When I recently bought a new copy of Balzac and The Little Chinese Seamstress so I could write a review, it was because I had remembered loving the story when it was first published in 2001 and wanted people to “discover” it again. I thought this slim novel had been one of those books that found early hardcover success—it was an international and New York Times bestseller—but over time had lost its audience and disappeared. So you can guess how thrilled I was to find that it is in its thirty-eighth paperback printing and that a world of readers has found this book and loved it too. Still, you may never have read it so I am writing this review for you.
When people say to you, “this is a little gem of a book,” this is the kind of book they are talking about. But make no mistake—this isn’t a diamond-you-need-to-see-with-a-magnifying-glass kind of “little gem,” this is a five-carat emerald-cut diamond of beautiful writing and storytelling.
On the surface this is the story of two young men, the teenage sons of denounced enemies of the state, who have been sent to Phoenix of the Sky Mountain near Tibet to be reeducated during the Cultural Revolution—and the young Seamstress they meet and both fall in love with, one reciprocally and one jealously. They are sent to the mountain with a third outcast from Beijing, Four Eyes, who carries with him a secret suitcase of illegal Western novels.
Luo is the son of a dentist, who was denounced for, among other things, having boasted of fixing Chairman Mao’s teeth. Luo is also a fabulous storyteller, a skill that impresses the headman of their village so much he pays for Luo and the unnamed author to visit the nearest big town so that they can watch movies and come back to reenact “oral cinema shows” for the enjoyment of the townspeople. This respite of two days from the backbreaking work of their reeducation is a boon both boys relish. It is during one of their visits that they meet the beautiful Little Seamstress and their visits away from the village take on a completely new frisson of excitement.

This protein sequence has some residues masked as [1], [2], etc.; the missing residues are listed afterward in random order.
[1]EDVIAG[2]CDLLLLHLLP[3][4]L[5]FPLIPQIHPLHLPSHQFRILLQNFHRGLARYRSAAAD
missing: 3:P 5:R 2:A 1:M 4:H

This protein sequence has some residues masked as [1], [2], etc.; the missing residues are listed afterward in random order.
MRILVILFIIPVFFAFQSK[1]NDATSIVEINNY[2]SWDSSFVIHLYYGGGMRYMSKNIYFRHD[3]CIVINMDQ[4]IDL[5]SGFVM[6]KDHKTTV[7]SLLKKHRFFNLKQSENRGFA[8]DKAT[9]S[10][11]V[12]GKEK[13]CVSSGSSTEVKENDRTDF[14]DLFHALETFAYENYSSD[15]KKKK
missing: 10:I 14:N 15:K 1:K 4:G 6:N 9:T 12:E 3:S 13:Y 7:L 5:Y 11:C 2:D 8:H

At some point, and it’s wonderful how it happens, they come into possession of Four Eyes’ suitcase of novels and they discover the beauty of reading—the author for the joy of it, Luo so he can impress and educate the Little Seamstress.
Neither of them could ever anticipate the outcome of their endeavors but what happens is so unexpected and yet so satisfying an ending you can’t help but be happy.
The story is deceptive in its simplicity. The author, in his quiet beautiful way, seems to tell a straightforward tale about three young people but as you read you are taken deeper into the mountain and into the hearts of the characters and realize that everyone involved is getting a re-education – just not the one the State expected.
This is a book about growing up and the choices that you face and must make as the adult world demands more of you. It is also a book about the cost of freedom, the definition of love, the deep connections of friends and family, and the importance of courage, but mostly it is about the joy of reading, of discovering authors and stories that take you out of your own life and let you dream of worlds and possibilities greater than your surroundings, that let you see a world you can make come true.
At the height of Mao’s infamous Cultural Revolution, two boys are among hundreds of thousands exiled to the countryside for “re-education.” The narrator and his best friend, Luo, guilty of being the sons of doctors, find themselves in a remote village where, among the peasants of Phoenix mountain, they are made to cart buckets of excrement up and down precipitous winding paths. Their meager distractions include a violin—as well as, before long, the beautiful daughter of the local tailor. But it is when the two discover a hidden stash of Western classics in Chinese translation that their re-education takes its most surprising turn. While ingeniously concealing their forbidden treasure, the boys find transit to worlds they had thought lost forever. And after listening to their dangerously seductive retellings of Balzac, even the Little Seamstress will be forever transformed. From within the hopelessness and terror of one of the darkest passages in human history, Dai Sijie has fashioned a beguiling and unexpected story about the resilience of the human spirit, the wonder of romantic awakening and the magical power of storytelling.